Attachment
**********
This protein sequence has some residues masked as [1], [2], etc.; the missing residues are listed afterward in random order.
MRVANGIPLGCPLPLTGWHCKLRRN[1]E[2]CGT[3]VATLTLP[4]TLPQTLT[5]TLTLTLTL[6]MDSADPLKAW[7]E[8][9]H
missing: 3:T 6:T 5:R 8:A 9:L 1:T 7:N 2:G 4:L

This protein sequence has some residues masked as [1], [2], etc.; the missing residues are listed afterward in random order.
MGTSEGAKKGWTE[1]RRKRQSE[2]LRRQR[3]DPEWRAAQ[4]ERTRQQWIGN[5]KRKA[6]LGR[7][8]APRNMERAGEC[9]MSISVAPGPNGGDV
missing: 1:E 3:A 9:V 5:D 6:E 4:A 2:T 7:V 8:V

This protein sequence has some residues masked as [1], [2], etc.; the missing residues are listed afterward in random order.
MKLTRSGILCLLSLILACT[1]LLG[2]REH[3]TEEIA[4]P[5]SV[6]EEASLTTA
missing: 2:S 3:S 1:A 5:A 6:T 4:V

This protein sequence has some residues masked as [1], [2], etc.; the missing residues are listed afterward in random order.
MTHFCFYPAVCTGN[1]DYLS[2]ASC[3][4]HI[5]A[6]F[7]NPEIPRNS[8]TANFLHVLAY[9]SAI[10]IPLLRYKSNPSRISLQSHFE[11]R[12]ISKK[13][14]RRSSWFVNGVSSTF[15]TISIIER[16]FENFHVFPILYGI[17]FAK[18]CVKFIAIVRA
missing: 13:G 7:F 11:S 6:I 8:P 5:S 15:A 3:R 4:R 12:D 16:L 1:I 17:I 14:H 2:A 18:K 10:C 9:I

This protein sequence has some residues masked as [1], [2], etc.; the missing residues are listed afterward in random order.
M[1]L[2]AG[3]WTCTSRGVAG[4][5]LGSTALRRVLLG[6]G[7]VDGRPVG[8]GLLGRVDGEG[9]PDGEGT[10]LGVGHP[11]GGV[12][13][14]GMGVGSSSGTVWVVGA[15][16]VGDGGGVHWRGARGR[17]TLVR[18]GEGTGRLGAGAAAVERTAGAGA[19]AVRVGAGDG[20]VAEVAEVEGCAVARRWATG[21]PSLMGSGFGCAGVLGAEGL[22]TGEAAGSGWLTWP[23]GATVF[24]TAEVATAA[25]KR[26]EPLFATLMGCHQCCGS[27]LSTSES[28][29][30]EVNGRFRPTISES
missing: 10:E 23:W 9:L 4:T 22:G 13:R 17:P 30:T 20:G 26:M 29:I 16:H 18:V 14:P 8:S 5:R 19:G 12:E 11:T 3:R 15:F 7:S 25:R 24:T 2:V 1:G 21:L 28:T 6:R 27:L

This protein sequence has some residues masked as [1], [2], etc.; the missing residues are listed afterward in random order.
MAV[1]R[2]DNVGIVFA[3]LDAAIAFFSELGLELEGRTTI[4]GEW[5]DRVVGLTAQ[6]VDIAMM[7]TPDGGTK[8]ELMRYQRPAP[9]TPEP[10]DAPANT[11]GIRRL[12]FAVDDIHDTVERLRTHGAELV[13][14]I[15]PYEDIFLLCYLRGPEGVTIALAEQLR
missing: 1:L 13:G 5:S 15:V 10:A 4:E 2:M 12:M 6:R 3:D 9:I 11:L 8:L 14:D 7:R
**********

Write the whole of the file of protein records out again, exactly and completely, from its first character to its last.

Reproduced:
This protein sequence has some residues masked as [1], [2], etc.; the missing residues are listed afterward in random order.
MRVANGIPLGCPLPLTGWHCKLRRN[1]E[2]CGT[3]VATLTLP[4]TLPQTLT[5]TLTLTLTL[6]MDSADPLKAW[7]E[8][9]H
missing: 3:T 6:T 5:R 8:A 9:L 1:T 7:N 2:G 4:L

This protein sequence has some residues masked as [1], [2], etc.; the missing residues are listed afterward in random order.
MGTSEGAKKGWTE[1]RRKRQSE[2]LRRQR[3]DPEWRAAQ[4]ERTRQQWIGN[5]KRKA[6]LGR[7][8]APRNMERAGEC[9]MSISVAPGPNGGDV
missing: 1:E 3:A 9:V 5:D 6:E 4:A 2:T 7:V 8:V

This protein sequence has some residues masked as [1], [2], etc.; the missing residues are listed afterward in random order.
MKLTRSGILCLLSLILACT[1]LLG[2]REH[3]TEEIA[4]P[5]SV[6]EEASLTTA
missing: 2:S 3:S 1:A 5:A 6:T 4:V

This protein sequence has some residues masked as [1], [2], etc.; the missing residues are listed afterward in random order.
MTHFCFYPAVCTGN[1]DYLS[2]ASC[3][4]HI[5]A[6]F[7]NPEIPRNS[8]TANFLHVLAY[9]SAI[10]IPLLRYKSNPSRISLQSHFE[11]R[12]ISKK[13][14]RRSSWFVNGVSSTF[15]TISIIER[16]FENFHVFPILYGI[17]FAK[18]CVKFIAIVRA
missing: 13:G 7:F 11:S 6:I 8:P 5:S 15:A 3:R 4:R 12:D 16:L 1:I 17:I 14:H 2:A 18:K 10:C 9:I

This protein sequence has some residues masked as [1], [2], etc.; the missing residues are listed afterward in random order.
M[1]L[2]AG[3]WTCTSRGVAG[4][5]LGSTALRRVLLG[6]G[7]VDGRPVG[8]GLLGRVDGEG[9]PDGEGT[10]LGVGHP[11]GGV[12][13][14]GMGVGSSSGTVWVVGA[15][16]VGDGGGVHWRGARGR[17]TLVR[18]GEGTGRLGAGAAAVERTAGAGA[19]AVRVGAGDG[20]VAEVAEVEGCAVARRWATG[21]PSLMGSGFGCAGVLGAEGL[22]TGEAAGSGWLTWP[23]GATVF[24]TAEVATAA[25]KR[26]EPLFATLMGCHQCCGS[27]LSTSES[28][29][30]EVNGRFRPTISES
missing: 10:E 23:W 9:L 4:T 22:G 13:R 17:P 30:T 20:G 26:M 29:I 16:H 18:V 14:P 8:S 5:R 19:G 12:E 11:T 3:R 15:F 7:S 25:R 24:T 2:V 1:G 21:L 28:T 6:R 27:L

This protein sequence has some residues masked as [1], [2], etc.; the missing residues are listed afterward in random order.
MAV[1]R[2]DNVGIVFA[3]LDAAIAFFSELGLELEGRTTI[4]GEW[5]DRVVGLTAQ[6]VDIAMM[7]TPDGGTK[8]ELMRYQRPAP[9]TPEP[10]DAPANT[11]GIRRL[12]FAVDDIHDTVERLRTHGAELV[13][14]I[15]PYEDIFLLCYLRGPEGVTIALAEQLR
missing: 1:L 13:G 5:S 15:V 10:A 4:E 2:M 12:M 6:R 3:D 9:I 11:L 8:L 14:D 7:R